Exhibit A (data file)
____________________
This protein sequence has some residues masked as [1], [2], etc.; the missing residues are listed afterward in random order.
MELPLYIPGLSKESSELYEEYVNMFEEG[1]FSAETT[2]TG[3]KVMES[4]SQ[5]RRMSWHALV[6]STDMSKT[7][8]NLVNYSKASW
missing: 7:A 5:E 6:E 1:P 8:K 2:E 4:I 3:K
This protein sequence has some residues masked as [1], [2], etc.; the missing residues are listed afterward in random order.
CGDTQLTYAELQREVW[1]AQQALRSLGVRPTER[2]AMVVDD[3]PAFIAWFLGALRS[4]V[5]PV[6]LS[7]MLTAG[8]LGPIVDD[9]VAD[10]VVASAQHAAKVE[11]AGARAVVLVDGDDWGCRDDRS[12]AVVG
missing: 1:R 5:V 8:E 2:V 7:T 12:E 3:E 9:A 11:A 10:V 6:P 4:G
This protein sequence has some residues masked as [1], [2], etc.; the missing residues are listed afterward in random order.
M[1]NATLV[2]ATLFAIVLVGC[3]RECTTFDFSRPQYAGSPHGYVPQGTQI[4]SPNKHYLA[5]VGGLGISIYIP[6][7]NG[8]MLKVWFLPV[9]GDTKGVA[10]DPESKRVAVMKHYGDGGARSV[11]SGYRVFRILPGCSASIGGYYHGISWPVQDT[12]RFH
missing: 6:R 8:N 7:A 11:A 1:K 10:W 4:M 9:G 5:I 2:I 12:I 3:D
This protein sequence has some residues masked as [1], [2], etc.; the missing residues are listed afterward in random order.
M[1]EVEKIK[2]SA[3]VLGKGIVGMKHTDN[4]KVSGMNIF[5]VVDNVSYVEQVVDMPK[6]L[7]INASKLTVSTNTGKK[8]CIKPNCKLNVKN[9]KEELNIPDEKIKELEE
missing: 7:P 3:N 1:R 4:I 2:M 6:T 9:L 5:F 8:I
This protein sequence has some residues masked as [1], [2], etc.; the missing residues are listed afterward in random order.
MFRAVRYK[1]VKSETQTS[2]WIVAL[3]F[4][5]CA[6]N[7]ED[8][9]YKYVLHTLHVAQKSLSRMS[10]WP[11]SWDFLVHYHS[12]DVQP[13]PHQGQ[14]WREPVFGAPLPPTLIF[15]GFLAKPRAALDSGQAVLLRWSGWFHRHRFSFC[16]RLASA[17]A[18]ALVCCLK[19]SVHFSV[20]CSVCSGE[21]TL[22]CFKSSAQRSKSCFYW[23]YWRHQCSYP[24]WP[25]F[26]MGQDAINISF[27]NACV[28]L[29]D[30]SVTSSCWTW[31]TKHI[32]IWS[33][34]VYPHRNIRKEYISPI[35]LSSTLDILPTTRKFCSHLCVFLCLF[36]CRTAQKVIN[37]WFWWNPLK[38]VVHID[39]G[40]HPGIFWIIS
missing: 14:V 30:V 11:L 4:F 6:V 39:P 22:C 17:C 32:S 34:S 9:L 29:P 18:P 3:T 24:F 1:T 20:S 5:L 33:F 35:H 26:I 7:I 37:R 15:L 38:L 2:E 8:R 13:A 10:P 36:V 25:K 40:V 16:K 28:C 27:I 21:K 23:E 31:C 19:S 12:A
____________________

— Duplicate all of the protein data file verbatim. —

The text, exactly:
This protein sequence has some residues masked as [1], [2], etc.; the missing residues are listed afterward in random order.
MELPLYIPGLSKESSELYEEYVNMFEEG[1]FSAETT[2]TG[3]KVMES[4]SQ[5]RRMSWHALV[6]STDMSKT[7][8]NLVNYSKASW
missing: 7:A 5:E 6:E 1:P 8:K 2:E 4:I 3:K
This protein sequence has some residues masked as [1], [2], etc.; the missing residues are listed afterward in random order.
CGDTQLTYAELQREVW[1]AQQALRSLGVRPTER[2]AMVVDD[3]PAFIAWFLGALRS[4]V[5]PV[6]LS[7]MLTAG[8]LGPIVDD[9]VAD[10]VVASAQHAAKVE[11]AGARAVVLVDGDDWGCRDDRS[12]AVVG
missing: 1:R 5:V 8:E 2:V 7:T 12:E 3:E 9:A 11:A 10:V 6:P 4:G
This protein sequence has some residues masked as [1], [2], etc.; the missing residues are listed afterward in random order.
M[1]NATLV[2]ATLFAIVLVGC[3]RECTTFDFSRPQYAGSPHGYVPQGTQI[4]SPNKHYLA[5]VGGLGISIYIP[6][7]NG[8]MLKVWFLPV[9]GDTKGVA[10]DPESKRVAVMKHYGDGGARSV[11]SGYRVFRILPGCSASIGGYYHGISWPVQDT[12]RFH
missing: 6:R 8:N 7:A 11:A 1:K 10:W 4:M 9:G 5:I 2:I 12:I 3:D
This protein sequence has some residues masked as [1], [2], etc.; the missing residues are listed afterward in random order.
M[1]EVEKIK[2]SA[3]VLGKGIVGMKHTDN[4]KVSGMNIF[5]VVDNVSYVEQVVDMPK[6]L[7]INASKLTVSTNTGKK[8]CIKPNCKLNVKN[9]KEELNIPDEKIKELEE
missing: 7:P 3:N 1:R 4:I 2:M 6:T 9:L 5:F 8:I
This protein sequence has some residues masked as [1], [2], etc.; the missing residues are listed afterward in random order.
MFRAVRYK[1]VKSETQTS[2]WIVAL[3]F[4][5]CA[6]N[7]ED[8][9]YKYVLHTLHVAQKSLSRMS[10]WP[11]SWDFLVHYHS[12]DVQP[13]PHQGQ[14]WREPVFGAPLPPTLIF[15]GFLAKPRAALDSGQAVLLRWSGWFHRHRFSFC[16]RLASA[17]A[18]ALVCCLK[19]SVHFSV[20]CSVCSGE[21]TL[22]CFKSSAQRSKSCFYW[23]YWRHQCSYP[24]WP[25]F[26]MGQDAINISF[27]NACV[28]L[29]D[30]SVTSSCWTW[31]TKHI[32]IWS[33][34]VYPHRNIRKEYISPI[35]LSSTLDILPTTRKFCSHLCVFLCLF[36]CRTAQKVIN[37]WFWWNPLK[38]VVHID[39]G[40]HPGIFWIIS
missing: 14:V 30:V 11:L 4:F 6:V 39:P 22:C 17:C 32:S 34:S 9:L 29:P 18:P 3:T 24:F 1:T 20:S 5:L 33:F 35:H 26:I 7:I 37:R 15:L 38:L 2:E 8:R 13:A 10:P 36:V 25:K 40:V 16:K 28:C 27:I 21:K 23:E 31:C 19:S 12:A